Sue and David Cook: A Disaster Relief love story

By Irene A. Harkleroad | Jul 6, 2021

When Sue and David Cook met in 2018 at Calvary Baptist Church in Lake Havasu City, they were both passionate about helping others. But they never dreamed they would spend countless hours cutting down trees and pulling brush in hurricane battered Lake Charles, Louisiana, or sifting through the remains of fire-ravaged homes in Granby and Boulder, Colorado.

A friend at Calvary Baptist Church gave David a copy of Portraits magazine with a story about Arizona Southern Baptist Disaster Relief,

Sue read the story in the magazine she received in the mail.

They didn’t know each other at the time, but it was the beginning of a new chapter for both of them. In 2019, they married and jumped into the exciting, rewarding world of Disaster Relief.

The Cookses attended statewide Disaster Relief training on February 28-29, 2020, at Gateway Fellowship in Gilbert. They trained for the feeding unit, ash-out and recovery work, and the chainsaw team.

Since then, they have served on six callouts and have been instrumental in getting regional training in their area.

Sue has become a Disaster Relief chaplain and uses her skills in other areas of ministry.

Disaster Relief is a life of adventure. No one knows exactly how events will play out. Fifteen feet above sea level in Louisiana, the Cookses were pulling brush and putting a chainsaw to good use. They worked through steamy mud and total devastation. In Colorado, at 8,000 feet above sea level, they worked in blizzard-like conditions.

In Granby, Arizona Disaster Relief workers Dave and Norma Turner and David and Sue Cook served together, recovering personal items for homeowners. David Cook was asked to join the chainsaw team and remove some trees at a homeowner’s request. His personal best: taking down 24 trees that day. Sue learned to drive the skid steer and helped move the cut trees out of the way so property owners could potentially start rebuilding.

“The Turners became mentors to us,” Sue said.

“We are scheduled to return to Colorado during the first two weeks in August to continue some ash-out work with Colorado Southern Baptist teams,” she said.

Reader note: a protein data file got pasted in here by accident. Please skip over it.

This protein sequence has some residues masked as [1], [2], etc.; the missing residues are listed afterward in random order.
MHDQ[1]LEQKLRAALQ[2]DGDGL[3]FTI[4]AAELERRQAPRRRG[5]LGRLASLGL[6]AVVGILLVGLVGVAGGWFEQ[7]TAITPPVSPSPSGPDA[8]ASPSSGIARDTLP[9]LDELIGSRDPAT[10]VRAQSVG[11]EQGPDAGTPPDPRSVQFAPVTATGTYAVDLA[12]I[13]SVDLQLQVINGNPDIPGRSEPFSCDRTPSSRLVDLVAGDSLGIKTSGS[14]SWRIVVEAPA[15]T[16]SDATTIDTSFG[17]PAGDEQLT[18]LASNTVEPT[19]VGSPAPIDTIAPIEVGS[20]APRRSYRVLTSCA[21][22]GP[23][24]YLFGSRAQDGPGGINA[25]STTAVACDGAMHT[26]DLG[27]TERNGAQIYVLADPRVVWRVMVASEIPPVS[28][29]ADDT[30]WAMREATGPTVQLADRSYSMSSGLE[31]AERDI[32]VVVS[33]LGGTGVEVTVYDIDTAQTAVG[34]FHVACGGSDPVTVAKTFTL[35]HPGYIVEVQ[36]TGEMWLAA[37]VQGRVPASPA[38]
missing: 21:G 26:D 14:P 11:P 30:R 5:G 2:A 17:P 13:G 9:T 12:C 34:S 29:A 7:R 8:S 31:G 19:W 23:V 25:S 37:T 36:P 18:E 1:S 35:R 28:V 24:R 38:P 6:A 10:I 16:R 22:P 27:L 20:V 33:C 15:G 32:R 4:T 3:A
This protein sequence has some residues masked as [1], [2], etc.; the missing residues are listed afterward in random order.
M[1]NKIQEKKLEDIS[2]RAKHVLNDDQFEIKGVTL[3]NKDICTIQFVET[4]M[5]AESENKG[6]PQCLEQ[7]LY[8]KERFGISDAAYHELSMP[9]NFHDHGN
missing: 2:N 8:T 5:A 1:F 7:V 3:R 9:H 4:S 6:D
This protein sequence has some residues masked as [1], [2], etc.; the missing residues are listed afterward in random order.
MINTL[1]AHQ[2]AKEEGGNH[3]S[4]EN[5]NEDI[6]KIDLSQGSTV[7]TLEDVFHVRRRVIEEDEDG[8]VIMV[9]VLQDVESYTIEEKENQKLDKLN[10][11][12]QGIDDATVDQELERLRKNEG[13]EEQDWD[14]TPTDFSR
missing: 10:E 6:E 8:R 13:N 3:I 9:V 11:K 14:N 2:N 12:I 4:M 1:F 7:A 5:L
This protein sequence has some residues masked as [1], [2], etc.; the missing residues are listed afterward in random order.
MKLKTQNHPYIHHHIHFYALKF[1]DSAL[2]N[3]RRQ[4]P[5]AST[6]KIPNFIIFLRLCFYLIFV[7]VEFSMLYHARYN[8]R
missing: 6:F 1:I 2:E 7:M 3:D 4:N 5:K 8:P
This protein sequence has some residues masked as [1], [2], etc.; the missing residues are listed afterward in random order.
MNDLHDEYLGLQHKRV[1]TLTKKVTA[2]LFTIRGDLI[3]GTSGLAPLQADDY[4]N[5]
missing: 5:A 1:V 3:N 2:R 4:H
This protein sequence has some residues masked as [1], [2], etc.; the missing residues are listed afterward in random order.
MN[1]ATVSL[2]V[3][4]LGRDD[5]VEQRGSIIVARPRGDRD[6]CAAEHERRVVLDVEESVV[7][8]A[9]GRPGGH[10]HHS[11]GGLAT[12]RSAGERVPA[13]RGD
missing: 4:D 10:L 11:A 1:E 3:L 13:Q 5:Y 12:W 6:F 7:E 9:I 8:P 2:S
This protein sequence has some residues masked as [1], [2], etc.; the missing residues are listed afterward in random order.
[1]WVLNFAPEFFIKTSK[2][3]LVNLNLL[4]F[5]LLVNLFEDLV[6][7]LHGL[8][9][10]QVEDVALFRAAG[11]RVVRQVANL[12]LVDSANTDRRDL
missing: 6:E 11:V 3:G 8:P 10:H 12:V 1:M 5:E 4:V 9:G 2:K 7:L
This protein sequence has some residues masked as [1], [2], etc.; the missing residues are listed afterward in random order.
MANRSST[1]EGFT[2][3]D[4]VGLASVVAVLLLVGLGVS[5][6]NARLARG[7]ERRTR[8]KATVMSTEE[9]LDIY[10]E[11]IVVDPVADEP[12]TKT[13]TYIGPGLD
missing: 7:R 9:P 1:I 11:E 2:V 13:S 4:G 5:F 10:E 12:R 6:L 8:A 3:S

David will be the Blue Hat (supervisor) on the team.

“That’s a challenge for me — to lead people from this area who were trained with us,” he said.

Every deployment is different and things can change at the last minute. A volunteer might be cooking, serving or delivering meals, pulling brush, repairing roofs, doing laundry, manning the shower trailer, assessing damages or moving equipment.

“You have to be very flexible,” David said. “God has taken us out of our comfort zone a few times, but He is faithful. When you step back and watch other people work — to see all those people being fed — you wonder how that’s going to happen. It’s an inspiration.

“It’s been fun and it’s very rewarding. You get to meet people and become involved in their lives. It’s not the status quo. I’ve never done anything like this, so it’s an all-in challenge. We have both been blessed. God is on our side.”

They both agree that there is nothing fancy about the program or the work but it does affect people’s lives in a profound way. Their advice: Go for it!

When you give to the Arizona Mission Offering, you have a part in the ministry of Arizona Southern Baptist Disaster Relief. Twelve-and-a-half percent ($25,000) of the offering goes to Disaster Relief. The money is used to acquire and maintain equipment, as well as purchase fuel and supplies that keep the teams ready for rapid response across the country. Learn more about the Arizona Mission Offering at

Irene A. Harkleroad, a freelance writer living in Carefree, is a member of Black Mountain Baptist Church, Cave Creek.

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